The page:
Former California Gov. Arnold Schwarzenegger embraces Jeffrey Bleich,… (Rob Griffith, Associated…)
The vibe had to feel familiar to Arnold Schwarzenegger. Crowds flocked to his nationwide tour. A head of state staged a joint photo op, then sat for a little policy chitchat over breakfast. "Buff, bronzed and presidential" one news site declared of California's erstwhile governator, adding that he "has his sights set on the Oval Office."
There's no chance of that right now, owing to the constitutional ban on immigrants becoming president. Still, Schwarzenegger's recent environmental tour reanimated, in a small way, the elation of 2003, when he swept into the governor's office in an unprecedented recall election.
A lot of people back then embraced the idea that a political neophyte and movie action hero could straighten out the "girlie-men" in Sacramento he derided, and maybe, one day, remold the wastrels who labor along the Potomac as well.
But it was telling that, 10 years on, the adulation emanated far from home, during a three-day sojourn to Australia. In California, Schwarzenegger's rehabilitation remains a work in progress, as he faces the legacy of his volatile adventure in Sacramento -- which left a mountain of debt -- and an outsized personal failure that destroyed his high-profile marriage.
For The Record
Los Angeles Times Thursday, June 27, 2013 Home Edition Main News Part A Page 4 News Desk 1 inches; 45 words Type of Material: Correction
Arnold Schwarzenegger: In the June 26 Section A, an article about former California Gov. Arnold Schwarzenegger's support abroad on climate-change issues said that he was the first Republican to win statewide office since 1998. In fact, Republican Steve Poizner was elected Insurance Commissioner in 2006.
Two years after leaving office, Schwarzenegger is hailed by climate-change activists who praise the groundbreaking work he did to limit California's carbon emissions. Supporters say he set the standard for state and local governments to act when national leaders refuse. A group of U.N. correspondents last year named him "global advocate of the year."
But he is strikingly absent from the political action of his home state -- unlike the two previous GOP governors -- and is a pariah to his state's Republican Party. A move into academia -- via a $20-million pledge that created an institute in his name at USC -- has drawn praise but also skepticism and resentment on campus.
His divorce from Maria Shriver is expected to be finalized this summer. His last movie, which opened in January, limped to one of the worst openings ever for a Schwarzenegger vehicle.
At 65, the former governor is seeking to reinvent himself the way he has before, from bodybuilder to actor to governor: in a flurry of movement. He announced recently that he would again play the title role in the fifth "Terminator" movie, a franchise that has brought in more than $1 billion at the box office and, some in Hollywood believe, still packs a wallop.
He was in Brussels on Monday, where the European Union invited him to deliver a global warming speech to 1,500 European mayors. In Algeria on Tuesday, he signed an accord with the government to open an office of his nonprofit R20, which, among other things, hopes to shift the North African nation from trash burning to recycling.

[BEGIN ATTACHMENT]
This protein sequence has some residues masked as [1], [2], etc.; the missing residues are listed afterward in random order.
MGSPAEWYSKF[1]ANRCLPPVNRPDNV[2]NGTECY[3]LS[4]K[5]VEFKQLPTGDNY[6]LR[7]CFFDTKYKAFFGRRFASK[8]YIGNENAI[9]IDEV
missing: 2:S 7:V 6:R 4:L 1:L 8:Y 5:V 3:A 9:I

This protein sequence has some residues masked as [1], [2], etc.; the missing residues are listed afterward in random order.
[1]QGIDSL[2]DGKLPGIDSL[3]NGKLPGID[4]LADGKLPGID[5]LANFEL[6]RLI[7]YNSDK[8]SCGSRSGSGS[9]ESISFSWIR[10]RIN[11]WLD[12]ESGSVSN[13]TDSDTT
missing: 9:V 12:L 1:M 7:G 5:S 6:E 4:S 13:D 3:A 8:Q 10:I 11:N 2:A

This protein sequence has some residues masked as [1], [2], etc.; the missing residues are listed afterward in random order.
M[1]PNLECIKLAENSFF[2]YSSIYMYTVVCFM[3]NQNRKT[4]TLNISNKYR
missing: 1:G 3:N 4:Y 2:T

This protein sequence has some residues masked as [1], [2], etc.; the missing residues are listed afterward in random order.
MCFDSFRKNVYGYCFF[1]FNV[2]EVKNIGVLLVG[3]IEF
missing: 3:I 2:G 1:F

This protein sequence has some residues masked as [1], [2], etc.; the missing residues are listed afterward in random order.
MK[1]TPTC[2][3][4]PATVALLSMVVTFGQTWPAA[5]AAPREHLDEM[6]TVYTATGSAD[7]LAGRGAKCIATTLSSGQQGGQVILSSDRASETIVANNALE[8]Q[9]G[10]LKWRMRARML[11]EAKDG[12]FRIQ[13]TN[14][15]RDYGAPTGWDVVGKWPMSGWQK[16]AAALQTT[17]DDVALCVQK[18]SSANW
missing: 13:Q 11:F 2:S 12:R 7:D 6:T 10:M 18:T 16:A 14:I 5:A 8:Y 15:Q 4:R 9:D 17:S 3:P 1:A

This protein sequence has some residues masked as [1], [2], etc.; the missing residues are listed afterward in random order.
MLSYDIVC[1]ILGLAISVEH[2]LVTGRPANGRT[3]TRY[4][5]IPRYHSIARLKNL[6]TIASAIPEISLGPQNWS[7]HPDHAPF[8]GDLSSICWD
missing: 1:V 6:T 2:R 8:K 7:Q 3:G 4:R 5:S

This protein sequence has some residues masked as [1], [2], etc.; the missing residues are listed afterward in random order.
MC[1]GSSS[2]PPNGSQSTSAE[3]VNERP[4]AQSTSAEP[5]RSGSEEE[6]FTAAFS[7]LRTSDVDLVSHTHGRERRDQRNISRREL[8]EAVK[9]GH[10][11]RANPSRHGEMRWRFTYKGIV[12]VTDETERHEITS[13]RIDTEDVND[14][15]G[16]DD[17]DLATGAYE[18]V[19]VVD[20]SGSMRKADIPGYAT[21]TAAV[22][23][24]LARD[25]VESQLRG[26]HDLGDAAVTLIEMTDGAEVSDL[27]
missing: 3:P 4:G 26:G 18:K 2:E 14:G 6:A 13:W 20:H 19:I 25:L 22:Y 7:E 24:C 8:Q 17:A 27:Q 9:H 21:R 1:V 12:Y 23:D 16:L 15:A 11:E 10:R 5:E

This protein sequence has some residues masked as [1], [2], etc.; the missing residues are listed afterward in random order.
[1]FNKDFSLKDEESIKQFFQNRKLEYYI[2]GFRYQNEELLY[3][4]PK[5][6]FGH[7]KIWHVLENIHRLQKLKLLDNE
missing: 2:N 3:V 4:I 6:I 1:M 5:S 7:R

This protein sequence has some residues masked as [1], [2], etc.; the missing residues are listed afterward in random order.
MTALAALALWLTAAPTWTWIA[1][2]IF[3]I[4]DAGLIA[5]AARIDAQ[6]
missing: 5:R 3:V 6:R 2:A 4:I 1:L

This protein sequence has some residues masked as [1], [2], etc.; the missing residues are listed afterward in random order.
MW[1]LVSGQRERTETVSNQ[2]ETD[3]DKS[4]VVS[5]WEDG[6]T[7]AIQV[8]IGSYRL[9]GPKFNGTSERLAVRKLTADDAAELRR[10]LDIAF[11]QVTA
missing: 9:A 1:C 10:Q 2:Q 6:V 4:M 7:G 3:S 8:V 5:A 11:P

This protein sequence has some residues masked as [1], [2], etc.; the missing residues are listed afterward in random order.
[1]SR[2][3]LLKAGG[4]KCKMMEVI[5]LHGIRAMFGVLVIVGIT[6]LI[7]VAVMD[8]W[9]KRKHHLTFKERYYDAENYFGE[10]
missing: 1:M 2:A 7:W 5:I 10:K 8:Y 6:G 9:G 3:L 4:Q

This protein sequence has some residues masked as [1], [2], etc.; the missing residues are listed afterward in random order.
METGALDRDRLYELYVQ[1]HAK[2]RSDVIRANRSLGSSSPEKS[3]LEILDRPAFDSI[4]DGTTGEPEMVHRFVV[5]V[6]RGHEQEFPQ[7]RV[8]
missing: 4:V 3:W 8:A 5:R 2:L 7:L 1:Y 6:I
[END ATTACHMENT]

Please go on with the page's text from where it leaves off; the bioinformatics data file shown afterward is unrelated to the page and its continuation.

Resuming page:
"You look back at his life story, he's someone you can't ever count out," said Paul Begala, a Democratic strategist and former White House advisor for President Bill Clinton, who staged the kind of comeback from personal scandal that Schwarzenegger hopes to emulate.
When he left office at the start of 2011, Schwarzenegger suffered among the lowest approval ratings ever recorded for a California governor. Confidence in his abilities had tanked as he and the state limped through a series of economic crises, triggered in part by the nationwide recession.
His reputation took a further drubbing after revelations that he had carried on an affair with his housekeeper -- which produced a son -- while living under the same roof as Shriver and their children. A Field Poll released in June 2011 found that three-quarters of registered voters had an unfavorable view of Schwarzenegger. Just 20% viewed him favorably.
A major component in Schwarzenegger's hoped-for resurgence is the USC Schwarzenegger Institute for State and Global Policy. Its namesake pledged to pay or raise the $20 million to fund the think tank. He spoke loftily at its September kickoff about advancing "post-partisanship" and pressing leaders to act courageously.
The institute hosted an April symposium on immigration reform -- drawing two U.S. senators and Los Angeles Mayor Antonio Villaraigosa, among others, to discuss the need to move a bill through Congress. Another conference brought in experts to discuss the implications of climate change.
Schwarzenegger's former senior advisor and secretary of education, Bonnie Reiss, runs the institute day to day. Schwarzenegger has dropped in on a handful of classes. At a recent course on post-partisan problem solving, he showed up when students presented their final projects.
Jack Knott, who oversees the institute as dean of the USC Sol Price School of Public Policy, said he has been "pleasantly surprised and pleased" by Schwarzenegger's level of engagement. Others have been less impressed.